This was originally published on Monday, April 14, 2014, in the Pacific Daily News. Click here to subscribe to the PDN.
Automobile insurance is a gamble and is based on risk. We pay for it, but we rarely experience its benefits firsthand. Sometimes we feel it’s a waste of money. But accidents happen and when they do, your auto insurance will protect you and your finances. How much it protects you depends on your combination of options and amount of coverage.
But, let’s face it, understanding your policy is difficult and at times you are not sure exactly what you are buying.
• Third-party liability bodily injury: This should be given the greatest of importance. This will help insure you for another party’s medical expenses caused by an accident that was your fault. This does not cover your car or other property damaged in the accident.
• Property damage liability: This protects you if your car damages someone else’s property.
• Uninsured motorist coverage: This covers bodily injury to you if you are injured in an accident by someone who is not insured and at fault.
• Collision coverage: This pays for the damage sustained by your car when you collide with another car or other object like a tree, fence or a post.
• Comprehensive coverage: This covers the damage to your car that is not covered in the collision coverage. This could include vandalism, theft, falling objects, glass breakage, fire, animal damage. Most auto insurers on Guam offer typhoon coverage as an option.
• Medical payment coverage: Covers medical bill costs associated with the accident for you and passengers in your vehicle.
• Rental reimbursement coverage: Pays for a rental car if your vehicle has to be fixed. This option usually has a rate per day and maximum amount.
• Emergency roadside service coverage: Usually this is offered free in an automobile policy. This may also cover lockout, fuel delivery and flat-tire change services.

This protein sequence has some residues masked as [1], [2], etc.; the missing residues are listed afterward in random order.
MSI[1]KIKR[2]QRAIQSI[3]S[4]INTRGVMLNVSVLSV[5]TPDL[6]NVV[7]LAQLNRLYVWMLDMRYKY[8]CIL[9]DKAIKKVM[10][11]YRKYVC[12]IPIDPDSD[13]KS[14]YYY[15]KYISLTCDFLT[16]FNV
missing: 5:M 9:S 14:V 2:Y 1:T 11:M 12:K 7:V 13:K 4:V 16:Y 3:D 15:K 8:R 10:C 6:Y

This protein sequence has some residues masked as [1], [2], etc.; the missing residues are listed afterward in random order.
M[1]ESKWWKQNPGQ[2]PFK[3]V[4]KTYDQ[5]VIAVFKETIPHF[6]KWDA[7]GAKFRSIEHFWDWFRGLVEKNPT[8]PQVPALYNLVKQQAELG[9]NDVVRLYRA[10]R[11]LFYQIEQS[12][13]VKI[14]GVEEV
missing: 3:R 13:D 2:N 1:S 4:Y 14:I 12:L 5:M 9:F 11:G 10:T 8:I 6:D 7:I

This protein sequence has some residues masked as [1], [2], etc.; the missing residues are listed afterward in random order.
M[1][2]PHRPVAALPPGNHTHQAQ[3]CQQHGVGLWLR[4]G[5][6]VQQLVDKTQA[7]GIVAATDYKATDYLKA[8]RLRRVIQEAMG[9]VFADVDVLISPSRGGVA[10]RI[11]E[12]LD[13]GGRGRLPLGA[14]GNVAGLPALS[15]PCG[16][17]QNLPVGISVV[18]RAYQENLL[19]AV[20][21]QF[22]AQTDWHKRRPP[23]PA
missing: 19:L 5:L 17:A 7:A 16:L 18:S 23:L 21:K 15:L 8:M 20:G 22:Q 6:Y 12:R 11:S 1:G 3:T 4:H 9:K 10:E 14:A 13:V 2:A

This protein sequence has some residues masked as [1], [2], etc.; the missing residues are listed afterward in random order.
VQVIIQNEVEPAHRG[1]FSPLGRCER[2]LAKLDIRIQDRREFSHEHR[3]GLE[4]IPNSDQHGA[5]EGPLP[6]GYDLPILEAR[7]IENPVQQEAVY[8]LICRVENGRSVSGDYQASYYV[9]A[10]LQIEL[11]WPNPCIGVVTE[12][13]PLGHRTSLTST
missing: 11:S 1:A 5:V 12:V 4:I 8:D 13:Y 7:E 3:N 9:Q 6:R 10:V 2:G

• Towing: The annual cost of towing coverage is minimal and well worth it. Towing coverage applies to mechanical failure ONLY and not in the event of an accident. I recommend using the towing companies listed on the back of the insurance card your insurance company provides you and not the first tow truck that shows up on the scene.
When choosing a plan that is right for you, think about the cost. In general, with the exception of classic autos, older cars need less collision or comprehensive coverage than a newer one would.
A deductible is the amount you pay before the insurance company pays.
Deductibles are inversely related to premium.
The lower the deductible the higher the premium and vice versa.
If your deductible is $500 and you get into an accident that costs $1,500 to fix your car, you will pay the $500 and the insurance company will pay the remaining $1,000.
Your premium is how much you pay to have the insurance company to insure you. Most insurance companies offer terms to pay your premium. Some offer monthly or quarterly payment plans.
Deciding how much you are willing and able to pay for your premium will help determine your deductible.
Michael Camacho is president and chief executive officer of Personal Finance Center. He has more than 20 years of experience in retail banking and at financial institutions in Guam and Hawaii. If there is a topic you’d like Michael to cover, please email him at firstname.lastname@example.org and read past columns at the Money Matters blog at www.moneymattersguam.wordpress.com.